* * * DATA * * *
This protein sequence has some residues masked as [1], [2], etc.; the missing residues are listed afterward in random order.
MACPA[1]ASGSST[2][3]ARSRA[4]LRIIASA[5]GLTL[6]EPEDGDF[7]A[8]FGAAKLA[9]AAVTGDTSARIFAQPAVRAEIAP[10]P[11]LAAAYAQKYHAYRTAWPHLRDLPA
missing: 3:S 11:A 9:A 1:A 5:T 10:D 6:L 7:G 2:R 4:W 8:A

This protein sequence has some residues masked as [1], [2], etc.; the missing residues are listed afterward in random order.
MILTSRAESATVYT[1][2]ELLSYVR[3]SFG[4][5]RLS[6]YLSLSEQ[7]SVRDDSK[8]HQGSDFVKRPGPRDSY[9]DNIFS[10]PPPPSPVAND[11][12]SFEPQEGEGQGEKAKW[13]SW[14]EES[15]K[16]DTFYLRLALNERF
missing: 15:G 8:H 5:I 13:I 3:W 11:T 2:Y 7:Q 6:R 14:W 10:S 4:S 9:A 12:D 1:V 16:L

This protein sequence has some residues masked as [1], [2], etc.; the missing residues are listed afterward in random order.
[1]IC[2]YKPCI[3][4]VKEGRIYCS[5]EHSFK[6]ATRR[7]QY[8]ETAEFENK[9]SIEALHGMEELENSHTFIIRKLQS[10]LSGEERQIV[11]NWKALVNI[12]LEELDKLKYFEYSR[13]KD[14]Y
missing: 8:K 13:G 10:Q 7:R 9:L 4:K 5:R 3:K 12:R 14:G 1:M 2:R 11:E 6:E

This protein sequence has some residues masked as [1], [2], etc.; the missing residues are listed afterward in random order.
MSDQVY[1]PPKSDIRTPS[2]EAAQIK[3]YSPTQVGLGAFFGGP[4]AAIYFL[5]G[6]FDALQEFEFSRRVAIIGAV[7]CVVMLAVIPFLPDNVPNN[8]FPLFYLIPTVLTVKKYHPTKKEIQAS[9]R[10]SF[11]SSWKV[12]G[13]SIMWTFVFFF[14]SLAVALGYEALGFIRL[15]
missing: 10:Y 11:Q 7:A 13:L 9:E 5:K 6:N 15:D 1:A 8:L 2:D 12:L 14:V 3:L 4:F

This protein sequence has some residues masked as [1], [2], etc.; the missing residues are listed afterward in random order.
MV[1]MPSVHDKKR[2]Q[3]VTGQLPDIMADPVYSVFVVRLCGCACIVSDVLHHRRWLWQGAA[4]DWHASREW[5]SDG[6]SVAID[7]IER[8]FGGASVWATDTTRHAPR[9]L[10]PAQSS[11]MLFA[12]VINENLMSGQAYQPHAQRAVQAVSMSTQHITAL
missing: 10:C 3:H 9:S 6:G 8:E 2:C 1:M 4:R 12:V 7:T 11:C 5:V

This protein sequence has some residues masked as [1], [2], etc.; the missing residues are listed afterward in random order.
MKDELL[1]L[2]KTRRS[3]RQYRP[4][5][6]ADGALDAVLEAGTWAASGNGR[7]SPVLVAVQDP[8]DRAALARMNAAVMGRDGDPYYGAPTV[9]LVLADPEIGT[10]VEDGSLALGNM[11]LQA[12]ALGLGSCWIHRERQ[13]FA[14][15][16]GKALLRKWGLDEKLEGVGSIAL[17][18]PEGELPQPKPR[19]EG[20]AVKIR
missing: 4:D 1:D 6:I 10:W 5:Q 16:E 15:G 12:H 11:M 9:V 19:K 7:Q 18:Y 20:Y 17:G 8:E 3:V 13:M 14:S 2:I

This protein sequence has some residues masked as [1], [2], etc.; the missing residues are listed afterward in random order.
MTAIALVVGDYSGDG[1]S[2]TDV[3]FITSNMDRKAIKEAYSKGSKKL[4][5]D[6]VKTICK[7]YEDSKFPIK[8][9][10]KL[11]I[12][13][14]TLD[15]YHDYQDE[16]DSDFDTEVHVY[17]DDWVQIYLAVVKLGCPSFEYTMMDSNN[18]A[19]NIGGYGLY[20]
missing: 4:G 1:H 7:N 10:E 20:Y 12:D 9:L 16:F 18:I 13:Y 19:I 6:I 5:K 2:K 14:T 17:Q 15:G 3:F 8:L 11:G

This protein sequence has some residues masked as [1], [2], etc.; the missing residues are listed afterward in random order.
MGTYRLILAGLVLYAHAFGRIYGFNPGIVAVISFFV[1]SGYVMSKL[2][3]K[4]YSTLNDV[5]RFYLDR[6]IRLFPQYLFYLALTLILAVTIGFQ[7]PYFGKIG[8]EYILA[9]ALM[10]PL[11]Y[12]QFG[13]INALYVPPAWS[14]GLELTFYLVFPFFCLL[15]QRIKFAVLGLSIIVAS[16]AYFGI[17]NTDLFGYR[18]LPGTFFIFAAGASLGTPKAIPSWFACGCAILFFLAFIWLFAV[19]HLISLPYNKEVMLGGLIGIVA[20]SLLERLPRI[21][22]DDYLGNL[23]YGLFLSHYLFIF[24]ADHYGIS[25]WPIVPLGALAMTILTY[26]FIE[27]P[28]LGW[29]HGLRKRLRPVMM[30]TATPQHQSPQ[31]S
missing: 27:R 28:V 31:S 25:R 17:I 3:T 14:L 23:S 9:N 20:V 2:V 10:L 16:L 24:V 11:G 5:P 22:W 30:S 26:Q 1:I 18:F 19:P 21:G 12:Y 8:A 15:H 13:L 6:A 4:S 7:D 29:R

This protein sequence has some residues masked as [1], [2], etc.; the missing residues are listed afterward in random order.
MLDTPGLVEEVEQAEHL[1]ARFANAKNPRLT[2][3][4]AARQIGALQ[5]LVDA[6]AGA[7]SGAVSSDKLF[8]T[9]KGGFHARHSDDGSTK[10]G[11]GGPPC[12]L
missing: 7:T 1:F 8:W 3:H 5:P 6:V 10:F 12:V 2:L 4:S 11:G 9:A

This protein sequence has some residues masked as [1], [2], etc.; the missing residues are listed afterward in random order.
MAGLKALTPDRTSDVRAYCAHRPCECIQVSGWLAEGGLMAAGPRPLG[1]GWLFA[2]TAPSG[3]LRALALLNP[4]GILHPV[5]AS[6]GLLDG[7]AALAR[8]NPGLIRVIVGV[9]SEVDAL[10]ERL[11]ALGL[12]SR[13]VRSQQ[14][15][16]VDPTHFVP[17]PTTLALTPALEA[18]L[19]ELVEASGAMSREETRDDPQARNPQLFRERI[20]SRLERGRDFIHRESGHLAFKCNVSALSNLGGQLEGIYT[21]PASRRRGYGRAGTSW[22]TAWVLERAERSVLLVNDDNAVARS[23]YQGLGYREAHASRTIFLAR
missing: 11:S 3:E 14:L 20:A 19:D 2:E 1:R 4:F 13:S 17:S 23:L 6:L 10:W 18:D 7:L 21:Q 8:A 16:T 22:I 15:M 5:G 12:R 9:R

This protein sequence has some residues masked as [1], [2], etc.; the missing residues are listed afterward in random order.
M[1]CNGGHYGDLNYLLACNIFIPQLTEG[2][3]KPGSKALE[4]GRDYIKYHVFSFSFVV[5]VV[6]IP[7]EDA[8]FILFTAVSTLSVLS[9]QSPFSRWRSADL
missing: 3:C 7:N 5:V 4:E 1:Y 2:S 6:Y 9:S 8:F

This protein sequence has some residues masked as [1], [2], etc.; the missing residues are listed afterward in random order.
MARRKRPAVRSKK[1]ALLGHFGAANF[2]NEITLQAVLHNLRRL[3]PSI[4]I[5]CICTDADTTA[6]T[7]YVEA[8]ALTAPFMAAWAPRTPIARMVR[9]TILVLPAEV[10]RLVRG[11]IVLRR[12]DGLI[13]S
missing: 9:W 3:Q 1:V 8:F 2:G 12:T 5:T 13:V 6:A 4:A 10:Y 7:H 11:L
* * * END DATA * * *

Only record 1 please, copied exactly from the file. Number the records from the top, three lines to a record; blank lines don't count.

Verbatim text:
This protein sequence has some residues masked as [1], [2], etc.; the missing residues are listed afterward in random order.
MACPA[1]ASGSST[2][3]ARSRA[4]LRIIASA[5]GLTL[6]EPEDGDF[7]A[8]FGAAKLA[9]AAVTGDTSARIFAQPAVRAEIAP[10]P[11]LAAAYAQKYHAYRTAWPHLRDLPA
missing: 3:S 11:A 9:A 1:A 5:T 10:D 6:L 7:G 2:R 4:W 8:A